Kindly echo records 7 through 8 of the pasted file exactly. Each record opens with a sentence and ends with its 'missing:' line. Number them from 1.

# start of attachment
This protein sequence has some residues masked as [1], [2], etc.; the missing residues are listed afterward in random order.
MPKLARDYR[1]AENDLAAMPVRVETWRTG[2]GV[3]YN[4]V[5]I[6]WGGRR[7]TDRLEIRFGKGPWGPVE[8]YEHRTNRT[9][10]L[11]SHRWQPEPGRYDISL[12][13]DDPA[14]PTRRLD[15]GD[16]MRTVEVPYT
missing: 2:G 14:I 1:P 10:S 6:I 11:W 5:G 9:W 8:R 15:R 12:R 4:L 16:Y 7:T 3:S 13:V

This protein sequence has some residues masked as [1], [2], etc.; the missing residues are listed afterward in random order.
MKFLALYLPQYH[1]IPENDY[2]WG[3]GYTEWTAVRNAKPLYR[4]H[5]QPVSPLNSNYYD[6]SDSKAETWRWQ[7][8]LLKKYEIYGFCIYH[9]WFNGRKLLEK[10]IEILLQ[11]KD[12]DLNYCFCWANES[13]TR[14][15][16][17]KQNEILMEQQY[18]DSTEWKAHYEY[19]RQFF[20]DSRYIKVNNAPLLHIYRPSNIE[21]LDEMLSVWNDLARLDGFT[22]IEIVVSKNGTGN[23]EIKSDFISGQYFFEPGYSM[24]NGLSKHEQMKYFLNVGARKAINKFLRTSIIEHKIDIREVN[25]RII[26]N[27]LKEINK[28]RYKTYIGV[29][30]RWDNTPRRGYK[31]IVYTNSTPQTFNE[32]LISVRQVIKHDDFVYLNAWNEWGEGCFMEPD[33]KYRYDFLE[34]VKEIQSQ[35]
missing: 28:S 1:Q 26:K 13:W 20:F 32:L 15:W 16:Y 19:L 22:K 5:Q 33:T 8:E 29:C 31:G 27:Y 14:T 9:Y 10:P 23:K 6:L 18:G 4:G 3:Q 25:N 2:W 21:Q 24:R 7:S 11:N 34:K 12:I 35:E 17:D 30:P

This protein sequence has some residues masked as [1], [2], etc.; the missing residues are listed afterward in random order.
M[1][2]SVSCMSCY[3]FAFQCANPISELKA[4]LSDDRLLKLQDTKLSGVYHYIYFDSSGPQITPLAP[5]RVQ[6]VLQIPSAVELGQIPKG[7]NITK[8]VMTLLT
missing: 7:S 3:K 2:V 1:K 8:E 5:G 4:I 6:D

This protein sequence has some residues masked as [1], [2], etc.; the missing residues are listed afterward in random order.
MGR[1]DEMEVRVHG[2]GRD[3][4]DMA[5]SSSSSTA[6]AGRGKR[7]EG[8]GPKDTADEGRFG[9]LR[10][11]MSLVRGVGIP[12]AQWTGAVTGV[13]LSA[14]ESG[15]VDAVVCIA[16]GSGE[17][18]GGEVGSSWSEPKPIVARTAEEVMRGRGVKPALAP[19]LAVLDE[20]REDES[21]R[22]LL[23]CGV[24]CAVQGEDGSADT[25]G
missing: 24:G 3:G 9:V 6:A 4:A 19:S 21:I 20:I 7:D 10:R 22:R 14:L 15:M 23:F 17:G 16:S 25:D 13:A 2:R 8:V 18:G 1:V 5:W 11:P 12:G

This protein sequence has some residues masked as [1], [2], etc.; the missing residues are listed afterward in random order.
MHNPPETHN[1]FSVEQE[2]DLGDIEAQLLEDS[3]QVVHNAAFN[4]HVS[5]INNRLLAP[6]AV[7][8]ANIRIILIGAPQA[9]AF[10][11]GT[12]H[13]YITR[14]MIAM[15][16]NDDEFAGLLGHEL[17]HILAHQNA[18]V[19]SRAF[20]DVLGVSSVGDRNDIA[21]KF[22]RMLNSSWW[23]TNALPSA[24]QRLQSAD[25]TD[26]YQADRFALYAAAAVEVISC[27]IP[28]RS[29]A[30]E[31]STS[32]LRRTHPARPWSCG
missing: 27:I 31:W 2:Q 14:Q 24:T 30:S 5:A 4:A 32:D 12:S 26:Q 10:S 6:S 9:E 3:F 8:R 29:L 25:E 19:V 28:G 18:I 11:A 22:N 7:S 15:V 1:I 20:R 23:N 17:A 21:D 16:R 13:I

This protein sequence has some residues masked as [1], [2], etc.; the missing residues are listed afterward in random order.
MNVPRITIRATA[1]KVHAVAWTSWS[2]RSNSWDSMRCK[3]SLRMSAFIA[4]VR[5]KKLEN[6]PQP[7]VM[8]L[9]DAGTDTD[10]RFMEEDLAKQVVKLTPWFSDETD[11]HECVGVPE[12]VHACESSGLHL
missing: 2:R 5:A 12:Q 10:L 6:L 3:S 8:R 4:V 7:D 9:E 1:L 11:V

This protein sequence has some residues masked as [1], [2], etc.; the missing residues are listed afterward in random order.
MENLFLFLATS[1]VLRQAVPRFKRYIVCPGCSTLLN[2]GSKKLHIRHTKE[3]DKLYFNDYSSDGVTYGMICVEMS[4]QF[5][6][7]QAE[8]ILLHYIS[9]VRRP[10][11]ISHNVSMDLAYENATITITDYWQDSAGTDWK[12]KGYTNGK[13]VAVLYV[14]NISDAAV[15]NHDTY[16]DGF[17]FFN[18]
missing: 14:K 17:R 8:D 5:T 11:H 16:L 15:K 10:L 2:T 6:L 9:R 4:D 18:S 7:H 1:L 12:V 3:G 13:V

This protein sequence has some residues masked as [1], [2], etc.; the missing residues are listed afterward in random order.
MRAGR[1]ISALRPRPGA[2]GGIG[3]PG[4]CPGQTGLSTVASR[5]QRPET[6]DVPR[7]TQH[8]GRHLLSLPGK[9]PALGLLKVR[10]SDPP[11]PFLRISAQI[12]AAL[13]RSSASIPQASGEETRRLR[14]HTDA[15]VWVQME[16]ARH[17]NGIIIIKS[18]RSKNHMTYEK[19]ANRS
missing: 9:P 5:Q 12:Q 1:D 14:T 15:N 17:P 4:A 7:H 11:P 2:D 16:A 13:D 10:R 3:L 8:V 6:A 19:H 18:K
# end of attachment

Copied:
This protein sequence has some residues masked as [1], [2], etc.; the missing residues are listed afterward in random order.
MENLFLFLATS[1]VLRQAVPRFKRYIVCPGCSTLLN[2]GSKKLHIRHTKE[3]DKLYFNDYSSDGVTYGMICVEMS[4]QF[5][6][7]QAE[8]ILLHYIS[9]VRRP[10][11]ISHNVSMDLAYENATITITDYWQDSAGTDWK[12]KGYTNGK[13]VAVLYV[14]NISDAAV[15]NHDTY[16]DGF[17]FFN[18]
missing: 14:K 17:R 8:D 5:T 11:H 16:L 15:K 10:L 2:T 6:L 9:R 4:D 18:S 7:H 1:L 12:V 3:G 13:V

This protein sequence has some residues masked as [1], [2], etc.; the missing residues are listed afterward in random order.
MRAGR[1]ISALRPRPGA[2]GGIG[3]PG[4]CPGQTGLSTVASR[5]QRPET[6]DVPR[7]TQH[8]GRHLLSLPGK[9]PALGLLKVR[10]SDPP[11]PFLRISAQI[12]AAL[13]RSSASIPQASGEETRRLR[14]HTDA[15]VWVQME[16]ARH[17]NGIIIIKS[18]RSKNHMTYEK[19]ANRS
missing: 9:P 5:Q 12:Q 1:D 14:T 15:N 17:P 4:A 7:H 11:P 2:D 16:A 13:D 10:R 3:L 8:V 6:A 19:H 18:K